The reaction of the amine substrate with the epoxide may be carried out with or without a catalyst. Examples of typical catalysts include carboxylic acids such as acetic acid, salicylic acid; and Lewis acids such as BF3, Sc(OTf)3 (with OTf equal to the triflate anion).
The process can be carried out batch-wise, semi-continuously, or continuously, depending on one's preference in any suitable vessel known to one skilled in the art such as, for example, plug-flow reactors or in a cascade of stirred tank reactors. If the amine substrate is used directly without a solvent, the use of a cascade of stirred tank reactors is an especially effective configuration.
Any epoxide can be used in the process for producing the desired amine composition. Examples of suitable epoxides include, but are not limited to, ethylene oxide, propylene oxide, butylene oxide, octylene oxide, 3-phenoxy-1,2-epoxypropane, 3-n-butoxy-1,2-epoxypropane, epoxycyclohexane and combinations of two or more thereof. Preferred epoxides are ethylene oxide, butylene oxide and 3-phenoxy-1,2-epoxypropane.
The present invention further provides a low VOC (volatile organic content) coating composition (VOC content of less than 5 lbs per gallon; preferably in the range of 2.1-4.4 lbs per gallon, as determined by ASTM D-3960) which is particularly suited for use as a clear coat in automotive refinishing. The composition contains a film forming binder and an organic liquid carrier, which is usually a solvent for the binder. The binder comprises two components. The first component is a nucleophilic component (commonly referred to as a polyol component) comprising an alkoxylated amine having the general structure of Formula (I) wherein (A) has either the general structure of Formula (II) or (III), all of which are described hereinabove. The second component is an electrophilic component (also referred to as a crosslinking component or agent) comprising an organic polyisocyanate.
The forgoing alkoxylated amine used in the nucleophilic component of the binder is a special molecule, not only capable of speeding up the cure at ambient temperatures without solvent entrapment in the dried clear coat film, but also causes the film to be rather rigid and tough upon curing. This, in turn, enables the film to be buffed and worked on in a very short period of time after application. The applied coating can be dried at ambient temperatures or, alternatively, can be baked at relatively low temperatures, e.g., 35-100° C., for about 15 minutes-2 hours.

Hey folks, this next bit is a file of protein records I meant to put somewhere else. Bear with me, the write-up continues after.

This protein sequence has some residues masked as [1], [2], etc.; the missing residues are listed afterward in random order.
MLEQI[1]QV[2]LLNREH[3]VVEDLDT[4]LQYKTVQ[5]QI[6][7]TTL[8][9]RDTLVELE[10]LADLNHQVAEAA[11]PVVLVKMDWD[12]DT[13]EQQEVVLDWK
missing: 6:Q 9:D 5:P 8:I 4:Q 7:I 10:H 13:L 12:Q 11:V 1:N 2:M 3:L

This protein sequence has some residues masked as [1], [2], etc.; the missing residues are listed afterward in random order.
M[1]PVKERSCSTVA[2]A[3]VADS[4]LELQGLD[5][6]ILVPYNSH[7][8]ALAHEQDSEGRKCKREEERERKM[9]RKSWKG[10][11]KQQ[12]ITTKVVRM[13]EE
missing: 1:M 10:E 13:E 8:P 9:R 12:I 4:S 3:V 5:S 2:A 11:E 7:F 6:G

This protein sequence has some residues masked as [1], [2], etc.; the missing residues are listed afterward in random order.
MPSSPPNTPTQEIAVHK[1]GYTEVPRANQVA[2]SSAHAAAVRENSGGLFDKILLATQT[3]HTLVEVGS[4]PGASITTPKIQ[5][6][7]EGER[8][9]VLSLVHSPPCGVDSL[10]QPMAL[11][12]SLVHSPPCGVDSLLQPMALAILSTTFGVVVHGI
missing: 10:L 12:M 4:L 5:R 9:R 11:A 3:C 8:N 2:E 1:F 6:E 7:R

The alkoxylated amine may comprise 100% by weight of the nucleophilic component or may optionally be blended with other film-forming polyols, which do not contain a tertiary amine, such as a hydroxyl functional acrylic polymer or a hydroxyl-terminated ester oligomer. The amount of acrylic polymer or ester oligomer is typically about 0% to about 95% by weight of the total reaction mixture of the nucleophilic component.
Acrylic polymers useful in the present invention preferably comprise hydroxyl groups and can be produced by any means known to one skilled in the art such as, for example, solution polymerization of a monomer such as an acrylic acid, or its salt, or its derivative, and optionally a comonomer. Because such polymerization is well known, the description of which is omitted herein for the interest of brevity. A suitable polymer preferably has a weight average molecular weight (Mw) of about 1,000 to about 20,000, more preferably about 3,000 to about 11,000. The acrylic polymer is preferably composed of a mixture of monomers. The preferred monomer is acrylic acid or salt thereof, methacrylic acid or salt thereof, methyl methacrylate, isobornyl methacrylate, cyclohexylmethacrylate, either n-butyl methacrylate, isobutyl methacrylate, ethyl hexyl methacrylate, hydroxyethyl methacrylate, hydroxy propyl methacrylate, hydroxybutyl methacrylate, hydroxy ethyl acrylate, hydroxy propyl acrylate, hydroxybutyl acrylate, or combinations of two or more thereof. The preferred comonomer is styrene, acrylamide, methacrylamide, n-tertiary butyl acrylamide, methacrylamide, or combinations of two or more thereof.